• ICT Boy
  • ICt girl

ICT and Computing

Creative and productive use of ICT is becoming an essential skill for life due to the increase use of technology in all aspects of society. The teaching of ICT at The Urswick School  aims not only to focus on the mastering of capability with technical skills and techniques, but also ensures students understand and apply these skills purposefully, safely and responsibly in everyday life and employment. 

We develop learners who can use ICT to find, develop, analyse and present information, as well as to model situations and solve problems. Teaching techniques range from the use of blogs and wikis to group discussions and reasearch, meeting the needs of all users in accessing the curriculum.

Key Stage 3


Autumn Term

Spring Term

Summer Term

Term 1

Term 2

Term 1

Term 2

Term 1

Term 2


Using computers safely, responsibly and effectively.


Python using BBC Microbit


Creating a Video & Video Editing 


Programming Project


Computer Crime and Cyber Security


Introduction to Python & Python Project 


HTML and Web Development  & Project using HTML & CSS


Flash Animation Project


Advanced Python  &   Python Project 

Understanding computers

Computer Aided Design

Google SketchUp

The Network




At KS3, students are taught to use ICT resources effectively and independently. They are given the tools to learn and demonstrate practical competence in digital literacy, information technology and programming.

In digital literacy student are given the opportunity to acknowledge and appreciate reasons for, and issues relating to the protection of data by investigating in detail issues around the Data Protection Act, Copyright and Patents Act and the Computer Misuse Act. This is also part of the curriculum which enables students to have a sound knowledge of e-safety.

In the information technology band of the curriculum students are able to get to know and use industry wide software and hardware tools to solve real life issues; from creating websites, developing flash animations and from creating advertisement videos to mobile apps.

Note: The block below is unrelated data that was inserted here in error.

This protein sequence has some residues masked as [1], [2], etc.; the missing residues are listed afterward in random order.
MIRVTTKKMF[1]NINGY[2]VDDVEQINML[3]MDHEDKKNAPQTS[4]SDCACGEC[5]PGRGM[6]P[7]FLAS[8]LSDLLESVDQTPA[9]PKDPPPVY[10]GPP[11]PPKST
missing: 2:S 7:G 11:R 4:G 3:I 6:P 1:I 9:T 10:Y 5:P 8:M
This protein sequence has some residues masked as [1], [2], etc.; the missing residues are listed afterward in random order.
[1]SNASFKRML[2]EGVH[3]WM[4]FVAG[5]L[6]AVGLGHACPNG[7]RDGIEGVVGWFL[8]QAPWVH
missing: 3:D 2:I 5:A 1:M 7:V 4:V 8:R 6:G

In the programming band of the KS3 curriculum, students are attempting to code and to create their own technology. Coding, in the simplest of terms, is telling a computer what you want it to do, which involves typing in step-by-step commands for the computer to follow. Through coding students are able to write apps, build games, share them and play them. Here are the units studied by our KS3 cohort over the year:


At KS4 the Department has always aimed to provide courses that meets the needs of all learners. Because of this the Department runs two courses which are always popular among the students at The Urswick School. Department has introduced and achieved successful results in OCR GCSE Computer Science. In addition to this, this year, the department will also be introducing the course Certificate in Digital Applications (CIDA) to replace the GCSE ICT which is no longer available.  

GCSE Computer Science will build on the knowledge, understanding and skills established through the Computer Science elements of the Key Stage 3 programme of study studied at The Urswick School. The content has been designed not only to allow for a solid basis of understanding but to engage learners and get them thinking about real world application. In addition the course gives in-depth understanding of how computer technology works. It offers an insight into what goes on ‘behind the scenes’, including computer programming, which many students find absorbing. Click here to read the full course specification.